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EPA Refuses to Regulate Risks of Pesticide Formulations

EPA Denies Legal Petition and Continues to Ignore Real-World Dangers of Whole Pesticide Formulations, Focusing on just the "Active" Ingredient

October 02, 2023
Center for Food Safety

SAN FRANCISCO—On Friday, The U.S. Environmental Protection Agency (EPA) denied a 2017 legal petition by Center for Food Safety (CFS) calling on EPA to require testing and data on whole pesticide formulations and mixtures and to consider their effects on endangered and threatened species. After years of silence from EPA, CFS, along with Californians for Pesticide Reform (CPR), the Center for Environmental Health (CEH), and Pesticide Action Network of North America (PANNA) took the agency to court in October 2022 to demand a response. EPA issued its decision Friday in response to a court deadline reached through settlement.

"Disappointingly, EPA doubled down on ignoring the hazards of actual pesticide formulations sprayed in the real world by instead only regulating what the pesticide companies consider 'active' ingredients," said Sylvia Wu, senior attorney at CFS and counsel in the case. "It's an irresponsible and unlawful decision that leaves farming communities and endangered species unprotected from exposure to different pesticide formulations and mixtures."

The EPA denial—following several years of inaction on the CFS petition—means the agency will instead continue to focus pesticide testing and data narrowly on "active" ingredients while ignoring the real-world impacts of pesticide formulations and interactions. EPA refused to act despite knowing that pesticide formulations cause significant environmental and human health harms that are not captured by tests on the isolated active ingredients. Extensive research shows that when a pesticide combines active ingredients with what the EPA calls inert ingredients, the mixture can increase pesticide toxicity, ecotoxicity, and exposure, both independently and through synergistic effects.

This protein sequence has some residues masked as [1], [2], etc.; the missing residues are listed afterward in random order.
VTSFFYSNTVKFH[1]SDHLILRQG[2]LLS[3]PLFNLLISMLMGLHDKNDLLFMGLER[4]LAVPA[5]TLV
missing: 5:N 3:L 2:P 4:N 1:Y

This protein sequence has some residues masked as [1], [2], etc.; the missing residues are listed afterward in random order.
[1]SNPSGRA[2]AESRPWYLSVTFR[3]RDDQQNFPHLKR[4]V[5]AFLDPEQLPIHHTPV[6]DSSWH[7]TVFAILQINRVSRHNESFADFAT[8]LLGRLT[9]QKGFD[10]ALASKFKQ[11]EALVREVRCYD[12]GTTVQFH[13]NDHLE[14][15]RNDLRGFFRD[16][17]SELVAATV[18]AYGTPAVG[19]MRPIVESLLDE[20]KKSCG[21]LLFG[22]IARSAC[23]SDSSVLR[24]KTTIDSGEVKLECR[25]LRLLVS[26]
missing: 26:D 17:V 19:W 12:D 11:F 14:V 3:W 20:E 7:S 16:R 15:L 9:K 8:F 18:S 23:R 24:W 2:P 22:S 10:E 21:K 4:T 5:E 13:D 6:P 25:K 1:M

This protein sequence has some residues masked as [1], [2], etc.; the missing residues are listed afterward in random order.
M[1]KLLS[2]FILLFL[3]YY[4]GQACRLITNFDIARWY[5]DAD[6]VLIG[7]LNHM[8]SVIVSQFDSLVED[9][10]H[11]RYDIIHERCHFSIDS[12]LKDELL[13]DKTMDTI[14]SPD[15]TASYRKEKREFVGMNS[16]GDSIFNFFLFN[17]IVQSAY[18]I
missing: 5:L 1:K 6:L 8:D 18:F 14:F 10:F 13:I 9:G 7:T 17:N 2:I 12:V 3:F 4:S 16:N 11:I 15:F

"Science clearly shows us that pesticides are one significant factor in the decline of bees, butterflies, frogs, and other creatures, and also impact human health," said Bill Freese, science director at Center for Food Safety. "Yet EPA has approved over 18,000 pesticide products as essentially safe. One explanation for this gaping discrepancy is the Agency's failure to require testing of pesticide formulations and mixtures, which numerous studies demonstrate are more toxic than their components," he added. 

In 2017, EPA's Office of the Inspector General acknowledged the danger, also calling on the agency to improve its oversight of pesticides by requiring and assessing information on chemical mixtures and potential synergistic effects. According to the report, data on these interactions is important "because the data allows the EPA a greater ability to assess human health and environmental risks combined with real-world pesticide use." The 2017 CFS legal petition then provided EPA the blueprint of why and how to take action.

Yet in EPA's response denying the petition, the agency refused to require any such additional data, instead claiming only that it was "the responsibility of the regulated community to report incidents involving pesticides, including with inerts and mixtures, as well as any other information available concerning adverse effects resulting from the use of a pesticide."

CFS, through its Pollinators & Pesticides program, has long advocated for thorough, science-based safety testing and proper regulation of new pesticide product uses, including assessment of actual pesticide formulations and mixtures. Wu said that CFS would be "rigorously exploring and pursuing all next steps to protect communities and the environment."

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